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Eight years before Susan Cox Powell went missing, her father-in-law made a disturbing confession. In an audio tape recently unearthed by the investigative team behind “The Disappearance of Susan Cox Powell,” Steve Powell recorded himself confronting Susan about his uncontrollable sexual obsession with her.
Taped without her knowledge, the conversation begins with Steve telling Susan that he is “going crazy” and cannot think “of anything else other than” her.
“I’ve really fallen in love with you. … For the last year and a half, you’re about the only thing I could think about,” says Steve.
According to a search warrant affidavit from 2011, this was not the first time Steve had made a recording regarding his infatuation. Steve professed his love for his daughter-in-law throughout hours of video diaries and often stalked Susan to obtain footage for his own sexual gratification. It was also discovered that Steve had collected her personal items, such as underwear and used feminine hygiene products.
Steve detailed his fixation to Susan, saying, “Maybe I’m getting the wrong signals from you. Maybe I’m interpreting something that I shouldn’t be interpreting. … Just being with you … I was extremely aroused, and I think you were somewhat aroused, at least I thought.”
Clearly uneasy, Susan attempts to de-escalate the situation: “I don’t know where you’re going with this. I’m married to your son, and I should just be the daughter-in-law, which puts me a step beneath your own children, and that’s where I’m comfortable.”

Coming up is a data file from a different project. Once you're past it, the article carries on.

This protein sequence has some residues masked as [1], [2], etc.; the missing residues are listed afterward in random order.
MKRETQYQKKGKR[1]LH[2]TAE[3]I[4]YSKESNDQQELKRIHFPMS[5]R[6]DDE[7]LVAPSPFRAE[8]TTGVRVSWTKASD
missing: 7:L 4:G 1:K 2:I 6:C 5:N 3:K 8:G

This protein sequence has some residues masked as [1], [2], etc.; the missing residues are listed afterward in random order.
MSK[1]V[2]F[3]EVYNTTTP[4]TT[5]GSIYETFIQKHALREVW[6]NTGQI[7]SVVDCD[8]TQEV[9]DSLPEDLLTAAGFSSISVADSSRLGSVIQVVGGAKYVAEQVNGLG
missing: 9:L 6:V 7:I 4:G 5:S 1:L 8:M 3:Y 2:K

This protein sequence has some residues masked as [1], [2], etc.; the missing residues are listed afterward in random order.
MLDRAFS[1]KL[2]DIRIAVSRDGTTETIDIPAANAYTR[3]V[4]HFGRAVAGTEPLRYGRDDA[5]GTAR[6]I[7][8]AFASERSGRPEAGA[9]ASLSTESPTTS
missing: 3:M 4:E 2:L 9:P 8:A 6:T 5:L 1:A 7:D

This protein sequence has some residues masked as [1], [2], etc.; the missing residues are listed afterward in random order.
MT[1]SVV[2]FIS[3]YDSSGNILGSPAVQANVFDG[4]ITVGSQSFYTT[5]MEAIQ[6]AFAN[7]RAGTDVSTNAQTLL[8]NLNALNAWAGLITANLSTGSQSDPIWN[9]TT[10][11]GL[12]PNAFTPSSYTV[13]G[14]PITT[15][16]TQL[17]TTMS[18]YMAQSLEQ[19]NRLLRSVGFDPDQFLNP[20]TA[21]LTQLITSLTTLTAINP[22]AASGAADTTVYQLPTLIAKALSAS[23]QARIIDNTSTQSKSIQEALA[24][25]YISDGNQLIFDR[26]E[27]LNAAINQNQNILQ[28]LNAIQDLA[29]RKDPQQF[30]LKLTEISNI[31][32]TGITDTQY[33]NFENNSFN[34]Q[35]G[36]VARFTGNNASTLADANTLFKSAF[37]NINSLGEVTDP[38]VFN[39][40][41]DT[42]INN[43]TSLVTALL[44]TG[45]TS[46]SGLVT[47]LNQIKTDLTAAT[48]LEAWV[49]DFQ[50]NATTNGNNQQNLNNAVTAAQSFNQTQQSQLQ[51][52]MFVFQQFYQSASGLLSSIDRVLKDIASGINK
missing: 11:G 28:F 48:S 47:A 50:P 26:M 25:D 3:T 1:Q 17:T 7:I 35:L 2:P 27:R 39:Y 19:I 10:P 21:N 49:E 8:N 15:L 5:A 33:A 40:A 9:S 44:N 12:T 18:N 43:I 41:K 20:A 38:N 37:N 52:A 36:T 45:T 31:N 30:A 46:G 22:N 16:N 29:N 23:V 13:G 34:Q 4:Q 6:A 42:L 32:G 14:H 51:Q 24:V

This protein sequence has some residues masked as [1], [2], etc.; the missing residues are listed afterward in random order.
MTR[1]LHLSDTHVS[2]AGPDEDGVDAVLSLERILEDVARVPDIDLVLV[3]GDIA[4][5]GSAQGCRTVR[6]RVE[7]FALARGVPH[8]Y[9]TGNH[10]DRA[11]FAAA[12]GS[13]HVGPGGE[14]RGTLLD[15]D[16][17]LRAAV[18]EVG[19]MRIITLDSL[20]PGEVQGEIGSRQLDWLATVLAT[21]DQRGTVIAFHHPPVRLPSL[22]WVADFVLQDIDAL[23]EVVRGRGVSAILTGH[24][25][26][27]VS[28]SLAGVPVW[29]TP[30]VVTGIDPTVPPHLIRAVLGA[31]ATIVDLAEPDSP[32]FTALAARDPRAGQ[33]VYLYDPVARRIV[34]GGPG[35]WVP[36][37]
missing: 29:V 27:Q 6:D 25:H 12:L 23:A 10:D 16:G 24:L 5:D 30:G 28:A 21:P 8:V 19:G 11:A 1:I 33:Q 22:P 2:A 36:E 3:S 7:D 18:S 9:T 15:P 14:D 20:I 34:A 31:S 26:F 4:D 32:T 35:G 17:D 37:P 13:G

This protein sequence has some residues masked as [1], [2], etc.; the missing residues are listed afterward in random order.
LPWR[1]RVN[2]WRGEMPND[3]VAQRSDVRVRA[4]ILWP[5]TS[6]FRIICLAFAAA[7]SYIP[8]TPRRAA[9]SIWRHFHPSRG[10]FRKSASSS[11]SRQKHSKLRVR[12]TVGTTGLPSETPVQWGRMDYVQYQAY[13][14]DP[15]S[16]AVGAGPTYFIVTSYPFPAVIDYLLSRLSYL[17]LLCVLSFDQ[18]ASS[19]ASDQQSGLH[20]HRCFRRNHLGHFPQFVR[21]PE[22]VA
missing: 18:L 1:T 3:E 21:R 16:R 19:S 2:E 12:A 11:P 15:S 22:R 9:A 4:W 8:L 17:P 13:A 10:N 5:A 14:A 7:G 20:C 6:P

Steve seems to ignore her rebuff and then places the blame on Susan, recalling a time when she visited him at his office to show off the results of her leg wax. Susan apologizes for the incident and concludes she “can’t undo” the past.
“One of the hallmarks of any kind of sexual predator is that he will blame the victim,” Dr. Chitra Raghavan, a professor of psychology and expert in abuse at John Jay College, told Oxygen.com. “This is true of rapists, this is true of sexual harassers, this is true of pedophiles. And so, it’s actually very consistent and part of his … sort of mental disorder … that he blames her.”
Dr. Raghavan explained that though Steve was “clearly aware” he had crossed a line, he “nitpicked” Susan’s rejection in hopes that she would “admit that she’s in love” and have “this fantasy … work out.”
Following the confession, Steve wrote about Susan’s reaction in one of his hundreds of journal entries about the missing young mother.
“I am still convinced she loves me and is sexually attracted to me … I want Susan to be my wife,” wrote Steve.
“Steve believes he’s in love, and she’s in love,” said Dr. Raghavan. “So in order for him to perpetuate the idea that he’s in love, he needs her to be complicit. So he starts to look for all sorts of behaviors and then attribute her willingness to it.”
This behavior is a “mixture of willful denial, absence of insight and permission for himself,” said Dr. Raghavan, noting that Steve is giving himself the “entitlement to pursue what he will term as this great love.” It is all part of what makes Steve a predator, according to Dr. Raghavan.
Steve continued to stalk, harass, photograph and videotape Susan until she disappeared in late 2009. Though his behavior is extremely troubling, Steve was never charged in connection with Susan’s case.
He was, however, found guilty of 14 counts of voyeurism in 2012 for taking inappropriate images of neighborhood girls and sentenced to two and a half years in prison, reported ABC News. He was later sentenced to an additional five years in prison for possession of child pornography, according to The News Tribune.
Steve was released from prison in 2017 and died of a heart attack shortly after. To this day, Susan remains missing.
To learn more about the case, watch “The Disappearance of Susan Cox Powell” on Oxygen.
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